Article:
The Alcornocales have been inhabited since ancient times with evidendence of occupation by Neanderthal man. There are also numerous examples of prehistoric rock art in the park, most notably at Tajo de las Figueras (south of Benalup). The remains of dolmens in the same area testify to early occupation of the area too. However, due to the general poverty of the mountains, few signs of later occupation exist although a good stretch of Roman road can be seen near Alcala de los Gazules (Lomo del Judio). Such was the wild and thinly occupied nature of the region, the Alcornocales gained a reputation for smuggling and lawlessness which persisted into the 20th century.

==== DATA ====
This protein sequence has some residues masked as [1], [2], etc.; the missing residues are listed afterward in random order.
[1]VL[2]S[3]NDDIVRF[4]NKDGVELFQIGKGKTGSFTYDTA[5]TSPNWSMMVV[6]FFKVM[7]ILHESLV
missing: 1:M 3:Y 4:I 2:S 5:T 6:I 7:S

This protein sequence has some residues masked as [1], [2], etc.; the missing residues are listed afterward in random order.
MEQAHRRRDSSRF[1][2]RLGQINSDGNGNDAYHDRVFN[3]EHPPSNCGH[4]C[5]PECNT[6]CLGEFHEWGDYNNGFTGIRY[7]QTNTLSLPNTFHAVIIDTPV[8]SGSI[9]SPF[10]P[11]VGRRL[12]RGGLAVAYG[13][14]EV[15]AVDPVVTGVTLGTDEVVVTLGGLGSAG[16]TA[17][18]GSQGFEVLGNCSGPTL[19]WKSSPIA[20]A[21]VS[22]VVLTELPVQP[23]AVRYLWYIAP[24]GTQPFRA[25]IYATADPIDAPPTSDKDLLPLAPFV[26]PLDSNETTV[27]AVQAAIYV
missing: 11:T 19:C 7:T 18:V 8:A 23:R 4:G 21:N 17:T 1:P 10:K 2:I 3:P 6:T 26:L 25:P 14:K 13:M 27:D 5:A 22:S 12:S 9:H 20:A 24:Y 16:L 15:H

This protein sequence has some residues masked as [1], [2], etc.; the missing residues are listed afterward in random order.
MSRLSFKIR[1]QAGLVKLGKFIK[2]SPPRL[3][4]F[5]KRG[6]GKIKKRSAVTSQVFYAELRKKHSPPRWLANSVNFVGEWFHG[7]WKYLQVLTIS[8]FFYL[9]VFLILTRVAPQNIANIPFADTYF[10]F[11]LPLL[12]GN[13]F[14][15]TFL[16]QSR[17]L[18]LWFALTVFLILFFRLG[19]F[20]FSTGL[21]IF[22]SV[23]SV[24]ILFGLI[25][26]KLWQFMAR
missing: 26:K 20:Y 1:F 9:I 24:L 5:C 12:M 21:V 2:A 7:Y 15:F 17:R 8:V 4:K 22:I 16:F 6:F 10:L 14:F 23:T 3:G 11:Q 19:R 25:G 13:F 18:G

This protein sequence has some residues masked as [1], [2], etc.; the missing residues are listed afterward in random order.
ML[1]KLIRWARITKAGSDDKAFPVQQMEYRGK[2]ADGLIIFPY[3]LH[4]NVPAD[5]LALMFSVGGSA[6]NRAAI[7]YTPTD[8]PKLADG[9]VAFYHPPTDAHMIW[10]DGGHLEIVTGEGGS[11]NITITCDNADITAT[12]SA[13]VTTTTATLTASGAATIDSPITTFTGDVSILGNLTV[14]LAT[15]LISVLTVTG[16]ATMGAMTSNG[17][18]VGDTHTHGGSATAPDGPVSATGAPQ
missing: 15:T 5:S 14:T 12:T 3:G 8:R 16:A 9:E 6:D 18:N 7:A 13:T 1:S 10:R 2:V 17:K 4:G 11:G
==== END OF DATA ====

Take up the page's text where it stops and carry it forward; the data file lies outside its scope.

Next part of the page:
Areas of Interest
This is an area of narrow twisting roads with some stunning views across the mountains and woodlands. Whilst open skies allow you to look for raptors wherever you can pull off the road, access to woodlands is quite restricted.
For descriptive purposes the park is best split into two distinct areas to the north-east and south-west of the new A381 motorway with the old A381 providing a pleasant meandering route between the two.
North-east of the A381
1 - Alcala de los Gazules & the Molinos Valley This small village (a few km off the A381 between Jerez and Algeciras) makes a good centre for exploration and also has one of the healthiest colonies of Lesser Kestrel in the area (a handful of which winter). Flocks in excess of 100 birds may be seen circling over the village in early spring, but they are best seen at the ‘top’ of the village west of the ruined castle where they perch on trees bordering the road overlooking a sharp drop into the valley.